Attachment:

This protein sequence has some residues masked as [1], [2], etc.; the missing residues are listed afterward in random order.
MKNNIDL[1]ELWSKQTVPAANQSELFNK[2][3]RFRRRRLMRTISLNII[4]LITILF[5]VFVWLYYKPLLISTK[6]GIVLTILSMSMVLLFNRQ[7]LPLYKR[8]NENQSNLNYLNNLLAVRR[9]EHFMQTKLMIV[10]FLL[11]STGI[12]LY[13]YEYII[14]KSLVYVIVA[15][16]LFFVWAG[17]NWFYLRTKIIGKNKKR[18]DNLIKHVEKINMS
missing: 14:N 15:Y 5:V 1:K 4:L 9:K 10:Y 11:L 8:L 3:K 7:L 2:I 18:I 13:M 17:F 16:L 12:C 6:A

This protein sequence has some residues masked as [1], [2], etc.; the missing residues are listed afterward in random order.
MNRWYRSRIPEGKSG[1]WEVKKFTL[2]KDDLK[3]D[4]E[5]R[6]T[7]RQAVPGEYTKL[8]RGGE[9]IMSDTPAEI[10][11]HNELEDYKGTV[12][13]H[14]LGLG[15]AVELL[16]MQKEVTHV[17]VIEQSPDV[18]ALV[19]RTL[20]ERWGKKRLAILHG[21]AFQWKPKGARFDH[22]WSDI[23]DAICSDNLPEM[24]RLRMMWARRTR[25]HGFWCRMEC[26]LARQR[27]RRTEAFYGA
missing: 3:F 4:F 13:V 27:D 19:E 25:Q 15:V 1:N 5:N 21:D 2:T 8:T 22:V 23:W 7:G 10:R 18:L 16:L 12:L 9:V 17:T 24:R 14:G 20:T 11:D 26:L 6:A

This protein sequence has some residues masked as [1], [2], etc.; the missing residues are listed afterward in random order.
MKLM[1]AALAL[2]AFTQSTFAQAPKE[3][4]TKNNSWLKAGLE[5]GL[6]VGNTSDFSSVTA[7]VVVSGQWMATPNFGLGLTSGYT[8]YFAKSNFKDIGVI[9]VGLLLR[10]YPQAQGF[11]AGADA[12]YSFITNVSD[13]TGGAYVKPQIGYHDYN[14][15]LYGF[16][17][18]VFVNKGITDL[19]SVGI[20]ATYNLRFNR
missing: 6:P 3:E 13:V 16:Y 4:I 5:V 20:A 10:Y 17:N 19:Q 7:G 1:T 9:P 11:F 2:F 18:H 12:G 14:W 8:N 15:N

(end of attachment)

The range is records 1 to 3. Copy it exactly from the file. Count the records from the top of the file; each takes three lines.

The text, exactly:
This protein sequence has some residues masked as [1], [2], etc.; the missing residues are listed afterward in random order.
MKNNIDL[1]ELWSKQTVPAANQSELFNK[2][3]RFRRRRLMRTISLNII[4]LITILF[5]VFVWLYYKPLLISTK[6]GIVLTILSMSMVLLFNRQ[7]LPLYKR[8]NENQSNLNYLNNLLAVRR[9]EHFMQTKLMIV[10]FLL[11]STGI[12]LY[13]YEYII[14]KSLVYVIVA[15][16]LFFVWAG[17]NWFYLRTKIIGKNKKR[18]DNLIKHVEKINMS
missing: 14:N 15:Y 5:V 1:K 4:L 9:K 10:Y 11:L 8:L 3:K 7:L 2:I 18:I 13:M 17:F 16:L 12:C 6:A

This protein sequence has some residues masked as [1], [2], etc.; the missing residues are listed afterward in random order.
MNRWYRSRIPEGKSG[1]WEVKKFTL[2]KDDLK[3]D[4]E[5]R[6]T[7]RQAVPGEYTKL[8]RGGE[9]IMSDTPAEI[10][11]HNELEDYKGTV[12][13]H[14]LGLG[15]AVELL[16]MQKEVTHV[17]VIEQSPDV[18]ALV[19]RTL[20]ERWGKKRLAILHG[21]AFQWKPKGARFDH[22]WSDI[23]DAICSDNLPEM[24]RLRMMWARRTR[25]HGFWCRMEC[26]LARQR[27]RRTEAFYGA
missing: 3:F 4:F 13:V 27:D 19:E 25:Q 15:V 1:N 5:N 21:D 2:T 8:T 22:V 23:W 7:G 10:R 18:L 16:L 12:L 9:V 17:T 24:R 14:G 20:T 11:D 26:L 6:A

This protein sequence has some residues masked as [1], [2], etc.; the missing residues are listed afterward in random order.
MKLM[1]AALAL[2]AFTQSTFAQAPKE[3][4]TKNNSWLKAGLE[5]GL[6]VGNTSDFSSVTA[7]VVVSGQWMATPNFGLGLTSGYT[8]YFAKSNFKDIGVI[9]VGLLLR[10]YPQAQGF[11]AGADA[12]YSFITNVSD[13]TGGAYVKPQIGYHDYN[14][15]LYGF[16][17][18]VFVNKGITDL[19]SVGI[20]ATYNLRFNR
missing: 6:P 3:E 13:V 16:Y 4:I 5:V 20:A 10:Y 17:N 19:Q 7:G 1:T 9:P 11:F 2:F 18:H 12:G 14:W 8:N 15:N